TORONTO – Canadian researchers are reporting a potential advance in the treatment of Ebola virus infection, one of the most deadly pathogens known to humankind.
Researchers from the National Microbiology Laboratory in Winnipeg are reporting that monkeys deliberately infected with Ebola were successfully saved with a cocktail of antibodies against the virus.
Four of four monkeys given the treatment 24 hours after infection survived. And two of four monkeys treated 48 hours after infection also survived.
There currently is no vaccine and no treatment for Ebola, a viral hemorrhagic fever that causes sporadic, tragic outbreaks in countries in central Africa.
This treatment isn’t ready for human use yet. And even if the work continues to look promising, hurdles will undoubtedly arise when attempts are made to translate findings in the lab to a usable therapy in the field.
Still, these results are creating optimism that a tool with which to combat Ebola outbreaks may be on the horizon.
“Our researchers have seen first hand the terrible effects of the Ebola virus on populations in Africa,” Dr. Frank Plummer, scientific director of the Winnipeg lab and chief science officer at the Public Health Agency of Canada, said in a news release.
“This discovery should pave the way for the development of a new drug that has the potential to save many lives.”
Plummer’s enthusiasm was echoed by Dr. Pierre Formenty, team leader for epidemic and emerging diseases at the World Health Organization.
“It’s excellent science,” Formenty said in an interview from Geneva. “And it’s very hopeful for us.”
Formenty says this work makes him more optimistic than he’s felt in years that a usable tool against Ebola may be in sight.
The paper is published in this week’s issue of the journal Science Translational Medicine.
Senior author Gary Kobinger said the goal is to get a treatment that works 72 hours after exposure, because in an outbreak situation one generally can’t be sure someone is infected until about three days after exposure.
Kobinger is the head of the special pathogens program at the Winnipeg lab, which is part of the Public Health Agency of Canada.
The work involved infecting macaque monkeys with Ebola Zaire, the deadliest species of Ebola viruses. In outbreaks triggered by the Zaire strain of Ebola, as many as 90 per cent of people infected may die.
The monkeys were treated with a combination of three monoclonal antibodies, specific antibodies against the protein on the outside of the Ebola virus that are isolated and cloned.
Previous efforts to treat Ebola with monoclonal antibodies — a single antibody or a pair of antibodies — had limited success.
Kobinger’s team identified eight monoclonal antibodies that might work, but homed in on three to try to reduce the cost of producing the treatment. Monoclonal antibodies are typically difficult and expensive to generate.
“We thought that the combination of three would be viable and that we would get a lot of efficacy out of three. But it was a little bit of guestimating at that moment,” he admits.
This cocktail would only counter Ebola Zaire. If this type of therapy is approved for use, different antibody combinations would be needed to treat people infected with one of the other types of Ebola. (There are five species of Ebola viruses, one of which — Ebola Reston — infects animals but hasn’t been known to trigger human disease.)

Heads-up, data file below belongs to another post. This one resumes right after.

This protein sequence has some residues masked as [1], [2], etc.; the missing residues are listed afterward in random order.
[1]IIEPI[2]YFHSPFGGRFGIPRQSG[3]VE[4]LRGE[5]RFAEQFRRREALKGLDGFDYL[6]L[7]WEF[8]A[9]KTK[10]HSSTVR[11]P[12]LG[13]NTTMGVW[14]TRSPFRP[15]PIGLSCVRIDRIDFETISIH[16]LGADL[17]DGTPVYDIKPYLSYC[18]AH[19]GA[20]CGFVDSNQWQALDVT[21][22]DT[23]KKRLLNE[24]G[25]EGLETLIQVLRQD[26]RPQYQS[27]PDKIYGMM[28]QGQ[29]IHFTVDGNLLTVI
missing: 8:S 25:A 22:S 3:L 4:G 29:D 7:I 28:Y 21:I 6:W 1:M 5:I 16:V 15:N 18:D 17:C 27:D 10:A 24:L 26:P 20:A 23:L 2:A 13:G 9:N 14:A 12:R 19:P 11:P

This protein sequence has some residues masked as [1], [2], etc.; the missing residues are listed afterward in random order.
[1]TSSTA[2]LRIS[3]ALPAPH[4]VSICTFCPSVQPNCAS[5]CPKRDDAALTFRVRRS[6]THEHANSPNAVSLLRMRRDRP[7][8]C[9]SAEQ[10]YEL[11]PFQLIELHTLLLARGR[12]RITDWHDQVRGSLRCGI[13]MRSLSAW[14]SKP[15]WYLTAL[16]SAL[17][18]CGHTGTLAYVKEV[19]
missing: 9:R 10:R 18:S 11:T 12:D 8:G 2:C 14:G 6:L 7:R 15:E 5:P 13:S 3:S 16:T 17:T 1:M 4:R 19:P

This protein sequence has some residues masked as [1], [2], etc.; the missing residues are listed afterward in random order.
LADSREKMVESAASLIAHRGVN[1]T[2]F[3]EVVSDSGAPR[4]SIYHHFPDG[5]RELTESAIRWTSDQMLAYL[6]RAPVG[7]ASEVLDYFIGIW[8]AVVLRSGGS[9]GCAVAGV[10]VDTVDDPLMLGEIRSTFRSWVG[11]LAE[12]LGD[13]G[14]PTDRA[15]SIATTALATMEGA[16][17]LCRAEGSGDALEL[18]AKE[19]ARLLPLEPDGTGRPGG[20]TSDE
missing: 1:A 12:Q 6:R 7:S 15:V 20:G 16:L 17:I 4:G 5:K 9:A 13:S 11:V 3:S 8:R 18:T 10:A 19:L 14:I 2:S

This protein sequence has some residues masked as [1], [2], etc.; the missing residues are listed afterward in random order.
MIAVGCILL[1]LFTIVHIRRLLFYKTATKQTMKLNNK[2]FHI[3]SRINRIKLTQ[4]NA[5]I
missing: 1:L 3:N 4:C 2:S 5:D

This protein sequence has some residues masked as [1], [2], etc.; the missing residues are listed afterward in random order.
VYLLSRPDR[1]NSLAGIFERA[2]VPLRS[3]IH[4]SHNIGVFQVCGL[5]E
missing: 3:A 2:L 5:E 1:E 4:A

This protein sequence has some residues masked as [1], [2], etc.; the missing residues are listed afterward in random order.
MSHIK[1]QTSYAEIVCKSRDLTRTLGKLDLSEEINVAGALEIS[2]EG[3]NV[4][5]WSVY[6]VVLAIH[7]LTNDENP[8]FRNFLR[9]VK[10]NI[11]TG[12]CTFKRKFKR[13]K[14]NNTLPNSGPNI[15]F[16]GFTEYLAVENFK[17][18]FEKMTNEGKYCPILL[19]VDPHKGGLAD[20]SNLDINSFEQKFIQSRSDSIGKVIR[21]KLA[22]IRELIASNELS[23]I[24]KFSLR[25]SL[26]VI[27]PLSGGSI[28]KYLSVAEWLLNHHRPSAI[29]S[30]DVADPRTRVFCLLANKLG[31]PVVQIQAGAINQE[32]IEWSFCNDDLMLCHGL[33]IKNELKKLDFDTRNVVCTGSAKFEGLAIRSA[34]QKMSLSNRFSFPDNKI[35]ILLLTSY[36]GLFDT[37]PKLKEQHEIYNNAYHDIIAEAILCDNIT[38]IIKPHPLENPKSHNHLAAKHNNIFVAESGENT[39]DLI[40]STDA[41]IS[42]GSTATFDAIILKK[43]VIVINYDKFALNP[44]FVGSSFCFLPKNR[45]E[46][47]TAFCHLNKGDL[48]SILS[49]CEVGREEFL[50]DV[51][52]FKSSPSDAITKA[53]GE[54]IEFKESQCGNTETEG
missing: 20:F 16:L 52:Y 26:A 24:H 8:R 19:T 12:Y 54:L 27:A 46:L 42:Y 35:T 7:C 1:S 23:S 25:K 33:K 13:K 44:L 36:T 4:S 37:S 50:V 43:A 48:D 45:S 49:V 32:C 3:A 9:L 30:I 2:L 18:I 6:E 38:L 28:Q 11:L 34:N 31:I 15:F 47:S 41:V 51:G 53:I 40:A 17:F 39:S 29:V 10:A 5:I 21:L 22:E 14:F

It’s possible that a super cocktail — one targeting several species of Ebola — might be concocted. Doses of the treatment or treatments might then be made and stockpiled for use when outbreaks emerge.
Kobinger said the antibodies have a long shelf life — which would be important for a therapy that might only be needed once every few of years. If stored at the right temperatures, the antibodies can last at least 10 years, he said. They can also be dried and stored at room temperature and later reconstituted.
Other experts in the small circle of scientists who do this type of work were encouraged by Kobinger’s findings. But at least one warned there are logistical and financial challenges ahead.
“It’s hard to make the amount of antibodies needed for several treatments as well as for larger groups of animals. So this is one of the biggest problems, I would think, is to produce these antibodies to quantities that can be used then in humans,” said Dr. Heinz Feldmann, who ran the special pathogens program in Winnipeg before Kobinger.
Feldmann is now chief scientist for BSL 4 laboratories — the highest level of biosecurity and biosafety — at the U.S. National Institute of Health’s Rocky Mountain Laboratories in Hamilton, Mont.
Producing and using a vaccine would be easier than going the monoclonal antibody route, said Feldmann, who works on both types of treatment responses for Ebola and the sister virus that causes Marburg fever. But monoclonal antibodies might be safer.
“There’s always pluses and minuses. This is certainly a very safe approach, unless you get some allergic reaction in an individual. But it will be a little bit more challenging and cost-intense to produce.”
Kobinger said talks are underway with a Canadian company about the possibility of producing the antibodies in plants, which would speed production and lower costs. (They are currently produced in mice.) But he acknowledged challenges remain.
“The only thing we have right now is a very good candidate for (Ebola) Zaire. But there is still lots of work to be done before we get there.”